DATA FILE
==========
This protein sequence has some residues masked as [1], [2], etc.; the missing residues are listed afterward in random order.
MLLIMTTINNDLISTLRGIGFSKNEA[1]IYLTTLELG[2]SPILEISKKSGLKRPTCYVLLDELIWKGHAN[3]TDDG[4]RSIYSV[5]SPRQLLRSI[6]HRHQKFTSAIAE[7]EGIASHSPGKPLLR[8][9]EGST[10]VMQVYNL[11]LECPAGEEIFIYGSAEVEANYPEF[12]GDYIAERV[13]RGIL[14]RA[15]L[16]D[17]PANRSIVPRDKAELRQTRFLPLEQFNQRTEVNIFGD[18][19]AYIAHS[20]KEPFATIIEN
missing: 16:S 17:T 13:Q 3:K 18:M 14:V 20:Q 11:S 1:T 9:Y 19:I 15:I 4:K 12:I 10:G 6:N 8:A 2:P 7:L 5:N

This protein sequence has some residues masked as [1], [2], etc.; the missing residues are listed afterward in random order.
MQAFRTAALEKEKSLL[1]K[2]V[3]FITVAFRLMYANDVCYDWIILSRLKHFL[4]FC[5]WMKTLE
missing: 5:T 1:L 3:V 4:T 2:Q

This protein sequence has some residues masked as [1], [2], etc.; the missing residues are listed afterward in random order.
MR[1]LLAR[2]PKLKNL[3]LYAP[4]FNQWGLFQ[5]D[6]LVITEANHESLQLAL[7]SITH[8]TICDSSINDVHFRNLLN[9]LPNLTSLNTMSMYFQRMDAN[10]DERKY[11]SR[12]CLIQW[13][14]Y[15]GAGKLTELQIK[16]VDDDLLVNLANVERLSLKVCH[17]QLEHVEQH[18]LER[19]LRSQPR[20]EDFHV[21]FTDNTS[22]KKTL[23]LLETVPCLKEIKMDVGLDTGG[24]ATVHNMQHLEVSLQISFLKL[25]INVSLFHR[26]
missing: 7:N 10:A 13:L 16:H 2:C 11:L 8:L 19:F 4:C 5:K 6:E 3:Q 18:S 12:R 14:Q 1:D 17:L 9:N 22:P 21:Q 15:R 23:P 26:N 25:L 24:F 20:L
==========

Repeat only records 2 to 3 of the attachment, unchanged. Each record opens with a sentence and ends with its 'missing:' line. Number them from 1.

This protein sequence has some residues masked as [1], [2], etc.; the missing residues are listed afterward in random order.
MQAFRTAALEKEKSLL[1]K[2]V[3]FITVAFRLMYANDVCYDWIILSRLKHFL[4]FC[5]WMKTLE
missing: 5:T 1:L 3:V 4:T 2:Q

This protein sequence has some residues masked as [1], [2], etc.; the missing residues are listed afterward in random order.
MR[1]LLAR[2]PKLKNL[3]LYAP[4]FNQWGLFQ[5]D[6]LVITEANHESLQLAL[7]SITH[8]TICDSSINDVHFRNLLN[9]LPNLTSLNTMSMYFQRMDAN[10]DERKY[11]SR[12]CLIQW[13][14]Y[15]GAGKLTELQIK[16]VDDDLLVNLANVERLSLKVCH[17]QLEHVEQH[18]LER[19]LRSQPR[20]EDFHV[21]FTDNTS[22]KKTL[23]LLETVPCLKEIKMDVGLDTGG[24]ATVHNMQHLEVSLQISFLKL[25]INVSLFHR[26]
missing: 7:N 10:A 13:L 16:H 2:C 11:L 8:L 19:F 4:C 5:K 6:E 3:Q 18:S 12:R 14:Q 1:D 17:L 9:N 22:P 21:Q 15:R 23:P 26:N 25:L 24:F 20:L